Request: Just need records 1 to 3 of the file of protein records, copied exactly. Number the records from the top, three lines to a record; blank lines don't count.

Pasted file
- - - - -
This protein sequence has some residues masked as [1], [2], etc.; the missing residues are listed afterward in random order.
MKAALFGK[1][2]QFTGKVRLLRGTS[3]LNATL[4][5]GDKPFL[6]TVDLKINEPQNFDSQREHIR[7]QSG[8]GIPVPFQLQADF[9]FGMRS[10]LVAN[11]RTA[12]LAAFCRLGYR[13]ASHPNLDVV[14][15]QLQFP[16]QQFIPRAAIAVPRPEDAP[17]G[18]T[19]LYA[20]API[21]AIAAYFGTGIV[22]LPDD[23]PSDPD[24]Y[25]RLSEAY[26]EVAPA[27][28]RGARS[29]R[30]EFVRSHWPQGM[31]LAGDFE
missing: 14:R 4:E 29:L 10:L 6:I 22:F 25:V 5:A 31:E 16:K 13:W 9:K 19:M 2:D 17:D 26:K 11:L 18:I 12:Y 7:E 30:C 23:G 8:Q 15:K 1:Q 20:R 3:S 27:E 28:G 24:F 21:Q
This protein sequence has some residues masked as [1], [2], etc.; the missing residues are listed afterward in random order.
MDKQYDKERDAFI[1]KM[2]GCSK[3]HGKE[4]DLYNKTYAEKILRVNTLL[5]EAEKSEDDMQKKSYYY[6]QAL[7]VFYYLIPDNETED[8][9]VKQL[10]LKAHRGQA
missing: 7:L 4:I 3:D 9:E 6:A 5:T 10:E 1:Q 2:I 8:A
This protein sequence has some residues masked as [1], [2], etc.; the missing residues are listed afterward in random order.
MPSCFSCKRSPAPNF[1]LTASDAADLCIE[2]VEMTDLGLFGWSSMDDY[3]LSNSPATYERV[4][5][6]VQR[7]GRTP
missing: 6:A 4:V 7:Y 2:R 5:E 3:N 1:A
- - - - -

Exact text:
This protein sequence has some residues masked as [1], [2], etc.; the missing residues are listed afterward in random order.
MKAALFGK[1][2]QFTGKVRLLRGTS[3]LNATL[4][5]GDKPFL[6]TVDLKINEPQNFDSQREHIR[7]QSG[8]GIPVPFQLQADF[9]FGMRS[10]LVAN[11]RTA[12]LAAFCRLGYR[13]ASHPNLDVV[14][15]QLQFP[16]QQFIPRAAIAVPRPEDAP[17]G[18]T[19]LYA[20]API[21]AIAAYFGTGIV[22]LPDD[23]PSDPD[24]Y[25]RLSEAY[26]EVAPA[27][28]RGARS[29]R[30]EFVRSHWPQGM[31]LAGDFE
missing: 14:R 4:E 29:L 10:L 6:I 22:F 25:V 5:A 31:E 16:K 13:W 9:K 19:M 2:D 17:D 26:K 11:L 18:I 12:Y 7:E 30:C 23:G 8:Q 15:K 1:Q 20:R 3:S 27:E 28:G 24:F 21:Q
This protein sequence has some residues masked as [1], [2], etc.; the missing residues are listed afterward in random order.
MDKQYDKERDAFI[1]KM[2]GCSK[3]HGKE[4]DLYNKTYAEKILRVNTLL[5]EAEKSEDDMQKKSYYY[6]QAL[7]VFYYLIPDNETED[8][9]VKQL[10]LKAHRGQA
missing: 7:L 4:I 3:D 9:E 6:A 5:T 10:E 1:Q 2:I 8:A
This protein sequence has some residues masked as [1], [2], etc.; the missing residues are listed afterward in random order.
MPSCFSCKRSPAPNF[1]LTASDAADLCIE[2]VEMTDLGLFGWSSMDDY[3]LSNSPATYERV[4][5][6]VQR[7]GRTP
missing: 6:A 4:V 7:Y 2:R 5:E 3:N 1:A